- The Washington Times - Friday, April 19, 2019

House Democrats escalated the battle over access to the special counsel’s report Friday when Judiciary Committee Chairman Jerrold Nadler issued a subpoena demanding the full document be produced to Congress.

Mr. Nadler also requested the “underlying evidence” special counsel Robert Mueller relied on to draw the conclusions in his 448-page report.

“My committee needs and is entitled to the full version of the report and the underlying evidence consistent with past practice,” he said.

Attorney General William P. Barr had said Mr. Nadler and a small group of other lawmakers would be granted access in secret to a broader version of the report, but he has resisted allowing Congress to be able to see information obtained through a grand jury, which under law is supposed to be kept secret.

A Justice Department spokeswoman called Mr. Nadler’s subpoena “premature and unnecessary.”



“In the interest of transparency, the attorney general released the special counsel’s ‘confidential report’ with only minimal redactions,” spokeswoman Kerri Kupec said, adding that the department has made arrangements for Mr. Nadler and other lawmakers to review the report with even fewer redactions.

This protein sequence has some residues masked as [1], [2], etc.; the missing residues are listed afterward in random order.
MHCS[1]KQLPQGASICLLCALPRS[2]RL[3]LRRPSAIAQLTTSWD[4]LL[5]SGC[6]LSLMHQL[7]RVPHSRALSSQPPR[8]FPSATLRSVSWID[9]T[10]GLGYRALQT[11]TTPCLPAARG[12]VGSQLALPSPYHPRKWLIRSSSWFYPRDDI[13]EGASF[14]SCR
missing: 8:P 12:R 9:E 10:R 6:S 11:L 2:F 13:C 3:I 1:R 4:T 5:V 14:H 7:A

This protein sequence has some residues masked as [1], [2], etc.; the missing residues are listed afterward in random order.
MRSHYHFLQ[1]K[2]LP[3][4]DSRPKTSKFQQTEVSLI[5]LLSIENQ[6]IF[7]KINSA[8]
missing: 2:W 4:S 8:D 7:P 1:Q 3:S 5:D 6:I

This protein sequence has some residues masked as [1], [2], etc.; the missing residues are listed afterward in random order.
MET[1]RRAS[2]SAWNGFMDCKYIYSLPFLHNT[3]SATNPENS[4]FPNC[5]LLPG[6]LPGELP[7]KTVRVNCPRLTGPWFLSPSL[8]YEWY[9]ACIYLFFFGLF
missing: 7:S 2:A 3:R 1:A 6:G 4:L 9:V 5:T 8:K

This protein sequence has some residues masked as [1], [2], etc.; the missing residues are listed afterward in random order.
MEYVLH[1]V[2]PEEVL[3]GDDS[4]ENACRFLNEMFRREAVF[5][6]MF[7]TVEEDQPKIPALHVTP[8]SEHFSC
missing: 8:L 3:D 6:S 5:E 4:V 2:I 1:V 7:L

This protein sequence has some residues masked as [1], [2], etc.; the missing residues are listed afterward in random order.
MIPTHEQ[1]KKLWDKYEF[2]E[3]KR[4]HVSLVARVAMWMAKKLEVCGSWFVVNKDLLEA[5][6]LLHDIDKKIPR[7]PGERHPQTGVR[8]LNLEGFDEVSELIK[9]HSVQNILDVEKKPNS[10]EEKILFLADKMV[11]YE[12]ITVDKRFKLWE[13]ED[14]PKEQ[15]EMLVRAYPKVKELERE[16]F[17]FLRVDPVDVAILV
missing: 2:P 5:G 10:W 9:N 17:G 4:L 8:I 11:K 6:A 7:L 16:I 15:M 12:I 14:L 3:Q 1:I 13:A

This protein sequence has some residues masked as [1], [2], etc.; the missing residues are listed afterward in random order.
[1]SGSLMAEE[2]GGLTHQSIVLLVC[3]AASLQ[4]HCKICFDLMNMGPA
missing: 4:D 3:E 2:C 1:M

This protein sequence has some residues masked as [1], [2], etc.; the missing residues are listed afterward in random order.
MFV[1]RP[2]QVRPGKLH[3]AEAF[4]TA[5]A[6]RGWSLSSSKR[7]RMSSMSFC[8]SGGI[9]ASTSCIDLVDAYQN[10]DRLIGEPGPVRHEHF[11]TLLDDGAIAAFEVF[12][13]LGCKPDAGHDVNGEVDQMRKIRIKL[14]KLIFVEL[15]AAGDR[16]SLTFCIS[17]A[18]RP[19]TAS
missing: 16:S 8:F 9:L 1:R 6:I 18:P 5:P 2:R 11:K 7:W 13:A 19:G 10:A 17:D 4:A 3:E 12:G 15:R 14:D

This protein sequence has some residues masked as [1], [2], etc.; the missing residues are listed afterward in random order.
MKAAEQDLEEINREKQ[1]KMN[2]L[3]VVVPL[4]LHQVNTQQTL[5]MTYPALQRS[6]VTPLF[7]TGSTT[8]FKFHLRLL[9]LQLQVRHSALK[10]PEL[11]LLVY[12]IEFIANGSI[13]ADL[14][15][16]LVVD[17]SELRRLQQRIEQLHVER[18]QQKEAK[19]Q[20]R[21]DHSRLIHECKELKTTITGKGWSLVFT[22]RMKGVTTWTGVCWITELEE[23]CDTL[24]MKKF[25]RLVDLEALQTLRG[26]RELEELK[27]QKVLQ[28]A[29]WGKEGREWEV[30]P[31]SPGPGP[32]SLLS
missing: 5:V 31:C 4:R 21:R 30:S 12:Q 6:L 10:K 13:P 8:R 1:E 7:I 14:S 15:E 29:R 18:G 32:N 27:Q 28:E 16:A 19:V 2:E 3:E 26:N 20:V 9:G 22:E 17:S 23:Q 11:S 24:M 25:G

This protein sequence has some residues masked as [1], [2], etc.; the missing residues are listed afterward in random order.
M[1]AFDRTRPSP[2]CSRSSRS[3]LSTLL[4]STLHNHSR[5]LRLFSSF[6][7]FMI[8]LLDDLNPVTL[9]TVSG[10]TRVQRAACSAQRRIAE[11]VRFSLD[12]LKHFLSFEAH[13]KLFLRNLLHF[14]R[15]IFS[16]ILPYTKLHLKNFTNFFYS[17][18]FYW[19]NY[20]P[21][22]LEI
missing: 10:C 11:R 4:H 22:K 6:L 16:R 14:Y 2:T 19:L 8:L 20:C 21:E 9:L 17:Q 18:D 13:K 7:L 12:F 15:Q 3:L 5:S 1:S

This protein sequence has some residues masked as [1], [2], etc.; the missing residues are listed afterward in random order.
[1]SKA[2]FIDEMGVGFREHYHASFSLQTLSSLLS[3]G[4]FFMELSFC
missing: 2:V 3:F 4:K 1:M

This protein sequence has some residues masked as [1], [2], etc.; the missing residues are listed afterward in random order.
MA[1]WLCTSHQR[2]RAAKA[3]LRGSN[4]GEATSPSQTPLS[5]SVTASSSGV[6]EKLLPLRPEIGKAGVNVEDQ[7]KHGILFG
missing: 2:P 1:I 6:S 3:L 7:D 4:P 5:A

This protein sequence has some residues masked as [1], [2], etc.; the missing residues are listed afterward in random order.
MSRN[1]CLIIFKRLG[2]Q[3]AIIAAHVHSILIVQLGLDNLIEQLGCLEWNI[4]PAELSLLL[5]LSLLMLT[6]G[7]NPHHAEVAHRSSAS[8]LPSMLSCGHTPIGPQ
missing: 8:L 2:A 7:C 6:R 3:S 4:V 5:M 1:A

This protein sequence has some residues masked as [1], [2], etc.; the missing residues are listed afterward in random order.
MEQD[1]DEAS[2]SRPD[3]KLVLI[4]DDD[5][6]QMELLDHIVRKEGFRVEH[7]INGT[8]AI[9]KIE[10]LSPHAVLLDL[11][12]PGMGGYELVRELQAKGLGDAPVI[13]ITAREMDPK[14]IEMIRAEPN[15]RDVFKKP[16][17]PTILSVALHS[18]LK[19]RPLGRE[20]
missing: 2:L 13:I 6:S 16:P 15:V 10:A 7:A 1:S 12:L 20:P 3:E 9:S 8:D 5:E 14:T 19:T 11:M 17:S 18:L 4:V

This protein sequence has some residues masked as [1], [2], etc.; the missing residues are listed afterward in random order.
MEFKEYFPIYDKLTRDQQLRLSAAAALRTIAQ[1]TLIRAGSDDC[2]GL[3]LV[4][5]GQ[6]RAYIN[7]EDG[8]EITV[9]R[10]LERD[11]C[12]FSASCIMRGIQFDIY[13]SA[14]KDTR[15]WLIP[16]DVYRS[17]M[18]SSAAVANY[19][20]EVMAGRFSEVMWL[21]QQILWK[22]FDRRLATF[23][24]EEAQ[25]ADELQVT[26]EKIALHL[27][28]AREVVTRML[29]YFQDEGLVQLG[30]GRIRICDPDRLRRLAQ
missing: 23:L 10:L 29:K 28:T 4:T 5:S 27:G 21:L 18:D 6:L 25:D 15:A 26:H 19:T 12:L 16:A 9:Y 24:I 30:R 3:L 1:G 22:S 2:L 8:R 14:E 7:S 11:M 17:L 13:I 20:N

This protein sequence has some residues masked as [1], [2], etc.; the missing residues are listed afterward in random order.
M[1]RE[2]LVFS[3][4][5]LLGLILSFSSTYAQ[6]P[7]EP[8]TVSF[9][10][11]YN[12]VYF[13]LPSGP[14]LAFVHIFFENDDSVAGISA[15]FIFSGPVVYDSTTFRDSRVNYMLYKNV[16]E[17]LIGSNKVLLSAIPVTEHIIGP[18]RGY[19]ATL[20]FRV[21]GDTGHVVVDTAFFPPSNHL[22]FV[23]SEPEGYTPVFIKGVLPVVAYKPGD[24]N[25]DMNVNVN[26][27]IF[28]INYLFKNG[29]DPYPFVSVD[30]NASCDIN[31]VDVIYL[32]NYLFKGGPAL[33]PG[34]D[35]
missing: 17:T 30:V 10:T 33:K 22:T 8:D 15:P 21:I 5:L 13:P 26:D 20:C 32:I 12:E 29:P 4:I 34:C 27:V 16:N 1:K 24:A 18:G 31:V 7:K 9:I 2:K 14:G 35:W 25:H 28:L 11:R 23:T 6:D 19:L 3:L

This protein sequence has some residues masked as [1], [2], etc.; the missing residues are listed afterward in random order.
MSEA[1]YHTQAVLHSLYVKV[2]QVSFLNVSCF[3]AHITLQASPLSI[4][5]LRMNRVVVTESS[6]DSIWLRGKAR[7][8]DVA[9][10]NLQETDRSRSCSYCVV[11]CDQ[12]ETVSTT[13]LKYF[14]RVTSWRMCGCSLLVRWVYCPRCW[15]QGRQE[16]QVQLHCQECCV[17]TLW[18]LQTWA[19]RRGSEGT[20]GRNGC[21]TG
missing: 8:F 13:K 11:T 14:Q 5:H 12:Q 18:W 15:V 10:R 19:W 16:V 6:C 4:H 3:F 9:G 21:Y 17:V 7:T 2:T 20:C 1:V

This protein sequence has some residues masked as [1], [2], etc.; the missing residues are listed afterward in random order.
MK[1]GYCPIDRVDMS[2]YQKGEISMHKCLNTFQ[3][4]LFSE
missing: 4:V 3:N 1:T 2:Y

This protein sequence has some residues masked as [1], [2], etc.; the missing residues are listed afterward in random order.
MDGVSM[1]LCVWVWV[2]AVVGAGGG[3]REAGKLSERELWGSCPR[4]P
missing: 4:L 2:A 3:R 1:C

Democrats say they don’t trust Mr. Barr, saying his earlier summary of the special counsel’s findings has been undercut by the redacted report, released Thursday, which details a number of questionable actions by President Trump.

Rep. Doug Collins, the top Republican on Mr. Nadler’s committee, blasted him for issuing premature subpoenas, pointing to Mr. Nadler’s admission Thursday that he’d only skimmed the report at that time.

Mr. Collins also said the White House showed “unprecedented openness” in dealing with the special counsel, allowing access to witnesses and documents and not shielding anything behind executive privilege claims.

“Yet Chairman Nadler disregards all of this good faith transparency without even taking the department up on its offer to review material under the redactions,” Mr. Collins said. “As a result, today’s subpoena is wildly overbroad.”

Mr. Nadler’s demand will likely initiate another lengthy legal battle — and, based on a recent appeals court decision in Washington, D.C., the government is likely to have the upper hand, at least when it comes to shielding the grand jury information.

The court in an unrelated case ruled that short of something like impeachment proceedings, Congress does not generally have a right to see that kind of secret information that’s collected for use in the criminal justice system.

The battle over access could stretch into the heart of the 2020 presidential campaign.

Mr. Barr had originally indicated nearly every page of the Mueller report contained information that would need to be redacted.

But when he released the report Thursday, it was surprisingly full. Most of the redactions related to ongoing court cases where, the government said, making the information public could damage the proceedings.

Still, Democrats were incensed at the redactions.

Mr. Nadler, in his statement announcing the subpoenas, said they “appear to be significant.”

He said Congress must see all of the evidence so it can decide “what steps we must take going forward.” He didn’t mention impeachment in his Friday statement, though on Thursday he said the Mueller report was a “roadmap” for impeachment.

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